“The chief business of the American people is business.” —President Calvin Coolidge
I was snacking and drinking coffee recently at my favorite eatery, where the owner treats me like a long-lost brother. His establishment is one of the few in L.A. in which the key ingredients of every menu item are the same: hard work and raw talent.
The Chef puts his heart and soul into every dish. Whenever I leave his café, I always feel as if I have eaten a home-cooked meal of five-star quality!
I was eating a heavenly meal there yesterday, when I noticed the Chef standing in the beverage area. He was frowning at a piece of paper in his hand.
I walked up to the Chef and spied the top line of the document. It read, “County of Los Angeles Public Health.” His business name showed on the document.
There was a notation regarding “0-30 seats” and the words “High Risk” with a dollar amount next to it. That amount was $1,049! It was a tax bill the Chef would see yearly.
The tax man had been to the restaurant immediately upon its opening, in order to collect L.A.’s share! The Chef was still reeling from the monetary attack on his new establishment.
I imagined a menacing character, wearing a dark suit and eyeshades. In my mind’s eye, I saw the Chef guarding the pocket of his chef’s apron, but the man in black brushed the chef’s hand aside, reached into the pocket, and removed all the cash on hand. He stared at the man in black. Feeling defeated, he wiped perspiration from his brow.
“More than a thousand dollars,” muttered the Chef, bringing me back to the moment at hand. He was visibly agitated, and who could blame him? There was also the matter of another $262.25 for “Public Health Services,” although the Chef said the kitchen inspector had stayed for only a few minutes.
Was the inspection just another excuse for a tax? “Yes,” I affirmed, “it’s just another tax.” Then there was the Department of Water & Power. They had required a $1,000 deposit to turn on the power. And they had charged $1,800, in advance, for electric usage.
The Chef’s diner is small, with only five or six tables and 20 or 30 chairs, yet he had already had to pay Water & Power $2,800! “L.A. also collects a business tax of $5.07 for every $1,000 in gross receipts, in addition to the normal sales tax it collects,” the Chef said wearily.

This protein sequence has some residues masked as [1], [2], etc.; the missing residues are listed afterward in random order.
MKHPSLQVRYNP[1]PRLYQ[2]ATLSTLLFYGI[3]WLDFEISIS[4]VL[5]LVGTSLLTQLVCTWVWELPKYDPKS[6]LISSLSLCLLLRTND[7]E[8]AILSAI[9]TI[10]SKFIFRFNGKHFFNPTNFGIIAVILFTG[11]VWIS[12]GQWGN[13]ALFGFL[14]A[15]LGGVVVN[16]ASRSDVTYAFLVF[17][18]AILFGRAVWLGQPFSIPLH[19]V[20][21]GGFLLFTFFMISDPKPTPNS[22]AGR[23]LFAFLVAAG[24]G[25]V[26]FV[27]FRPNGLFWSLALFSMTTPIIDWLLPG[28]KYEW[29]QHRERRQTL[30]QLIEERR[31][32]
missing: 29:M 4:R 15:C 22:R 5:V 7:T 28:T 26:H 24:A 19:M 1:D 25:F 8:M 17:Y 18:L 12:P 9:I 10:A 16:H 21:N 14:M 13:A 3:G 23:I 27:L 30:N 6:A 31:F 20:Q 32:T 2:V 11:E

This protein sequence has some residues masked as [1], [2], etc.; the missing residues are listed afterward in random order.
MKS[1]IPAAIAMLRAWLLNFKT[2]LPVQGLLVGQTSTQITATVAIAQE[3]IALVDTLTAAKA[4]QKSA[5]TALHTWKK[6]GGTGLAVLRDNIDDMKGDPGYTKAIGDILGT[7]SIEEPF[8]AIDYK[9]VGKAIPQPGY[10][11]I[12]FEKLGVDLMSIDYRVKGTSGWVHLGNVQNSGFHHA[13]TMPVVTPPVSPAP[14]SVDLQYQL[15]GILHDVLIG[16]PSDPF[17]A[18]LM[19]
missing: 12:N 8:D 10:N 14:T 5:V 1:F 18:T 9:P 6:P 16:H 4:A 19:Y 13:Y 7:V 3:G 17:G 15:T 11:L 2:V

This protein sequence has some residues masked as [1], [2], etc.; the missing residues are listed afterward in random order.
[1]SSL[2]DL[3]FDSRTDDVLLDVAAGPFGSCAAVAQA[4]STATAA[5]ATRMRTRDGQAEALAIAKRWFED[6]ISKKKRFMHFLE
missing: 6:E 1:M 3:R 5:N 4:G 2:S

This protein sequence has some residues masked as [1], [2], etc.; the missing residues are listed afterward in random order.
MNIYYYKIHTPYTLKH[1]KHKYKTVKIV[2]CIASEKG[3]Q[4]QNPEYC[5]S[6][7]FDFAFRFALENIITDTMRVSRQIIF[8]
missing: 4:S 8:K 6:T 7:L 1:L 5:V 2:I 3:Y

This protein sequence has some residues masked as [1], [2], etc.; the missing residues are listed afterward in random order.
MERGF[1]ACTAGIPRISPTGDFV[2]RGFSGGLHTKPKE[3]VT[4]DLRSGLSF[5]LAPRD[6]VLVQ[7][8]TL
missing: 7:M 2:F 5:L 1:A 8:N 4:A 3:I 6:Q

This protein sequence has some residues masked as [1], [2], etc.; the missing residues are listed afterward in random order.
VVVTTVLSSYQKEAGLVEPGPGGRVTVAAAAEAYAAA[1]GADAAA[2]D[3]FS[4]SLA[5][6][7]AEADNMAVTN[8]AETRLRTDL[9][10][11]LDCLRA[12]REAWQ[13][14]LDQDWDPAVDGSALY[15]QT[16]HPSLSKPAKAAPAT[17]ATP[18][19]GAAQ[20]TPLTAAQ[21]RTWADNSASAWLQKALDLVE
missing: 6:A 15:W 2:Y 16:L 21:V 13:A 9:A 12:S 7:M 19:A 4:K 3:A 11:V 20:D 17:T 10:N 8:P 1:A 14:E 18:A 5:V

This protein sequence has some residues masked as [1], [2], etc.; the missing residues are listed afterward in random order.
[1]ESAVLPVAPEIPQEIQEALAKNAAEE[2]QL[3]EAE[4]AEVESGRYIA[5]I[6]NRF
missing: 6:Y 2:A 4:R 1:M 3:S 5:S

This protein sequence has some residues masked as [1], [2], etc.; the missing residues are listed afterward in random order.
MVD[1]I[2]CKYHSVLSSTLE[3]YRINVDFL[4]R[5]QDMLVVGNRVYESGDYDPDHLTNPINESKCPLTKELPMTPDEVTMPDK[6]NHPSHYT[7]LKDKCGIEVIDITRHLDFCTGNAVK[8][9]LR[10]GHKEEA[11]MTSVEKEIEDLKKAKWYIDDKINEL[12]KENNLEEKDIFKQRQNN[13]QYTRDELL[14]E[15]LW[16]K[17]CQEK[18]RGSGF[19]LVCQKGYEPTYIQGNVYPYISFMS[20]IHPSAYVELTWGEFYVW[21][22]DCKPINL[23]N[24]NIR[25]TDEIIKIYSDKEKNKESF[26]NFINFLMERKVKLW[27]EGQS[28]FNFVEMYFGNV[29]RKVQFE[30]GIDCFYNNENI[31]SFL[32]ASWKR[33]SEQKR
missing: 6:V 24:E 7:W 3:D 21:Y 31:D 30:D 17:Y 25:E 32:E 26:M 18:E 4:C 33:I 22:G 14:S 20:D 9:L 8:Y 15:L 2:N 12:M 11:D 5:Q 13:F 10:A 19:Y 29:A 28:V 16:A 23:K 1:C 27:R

I decided it might be good to change the subject. I was growing concerned for my friend and thought it might bring a spot of joy to the conversation. I sipped my coffee and asked, “When do you plan to hang your shingle in front of the café?”
“Not anytime soon,” was the reply. “L.A., taxes a business $200 annually just to have a sign up.” Everywhere we turned in our conversation, another tax sprang up.
The Chef’s eyes were beginning to look tired. Here was a man who rose at five in the morning, ran his errands early, and got his business ready to open by ten. He stayed open until late—ten-thirty some nights. And he was there seven days a week!
The Chef poured more coffee into my cup. His hand was shaking. How horrible of the City to treat a businessman with such unfairness!
All the Chef wanted was to create something good, something exceptional! Not only did he envision this particular café as being a success, but he could see the day when he would be able to hire more employees and open more restaurants.
In L.A., the struggle with tax burdens would be an ongoing challenge. The City’s policy of stunting the growth of burgeoning businesses, with high taxes, runs counter to the principle of promoting growth it should share with the business community.
A big city like L.A. should lower its taxes. The decreased tax rates would spur growth, eventually causing the local economy to reach the point of higher tax collections than before. This would enrich the City and the business community alike.
The jobs that could be created, by utilizing this tax-cut stimulus, would be a boon to the community. L.A. seems to have forgotten that small business creates 40% of all the jobs. More—not less—job creation is what is needed.
The Chef wanted to create a business that would benefit many, using his culinary skills as the vehicle for doing so. Bringing his exquisite recipes to life was his way of offering a great benefit, both to the world and to his family.
I could not stop thinking of how difficult it must be for the Chef to sacrifice family time, to work so hard while worrying that the greedy hand of government would reach out to grab still more of his earnings.
Getting a business started is a hard enough challenge, without having to worry about the government. People’s dreams are important. And the government should not make the pursuit of them into a nightmare.
The City of L.A. provides little or no support to its businesses, with almost no sympathy for the fact that small business owners must pay themselves last. Many businesses are, indeed, giving up on L.A. and moving to Phoenix, Dallas, or Houston!
The challenges before the Chef—indeed, for the small-business community at large—are daunting ones. And solving them will be an uphill battle.
I finished my snack, wished the Chef well, said good night, and departed. I saw him through the glass façade of his diner, diligently working in his kitchen, as I drove away.
With all the Chef’s labor and talent, succeeding in business in L.A. will still take a superhuman effort on his part. I can only hope that the Chef will find himself up to the challenge.
The views expressed in this opinion article are solely those of their author and are not necessarily either shared or endorsed by EagleRising.com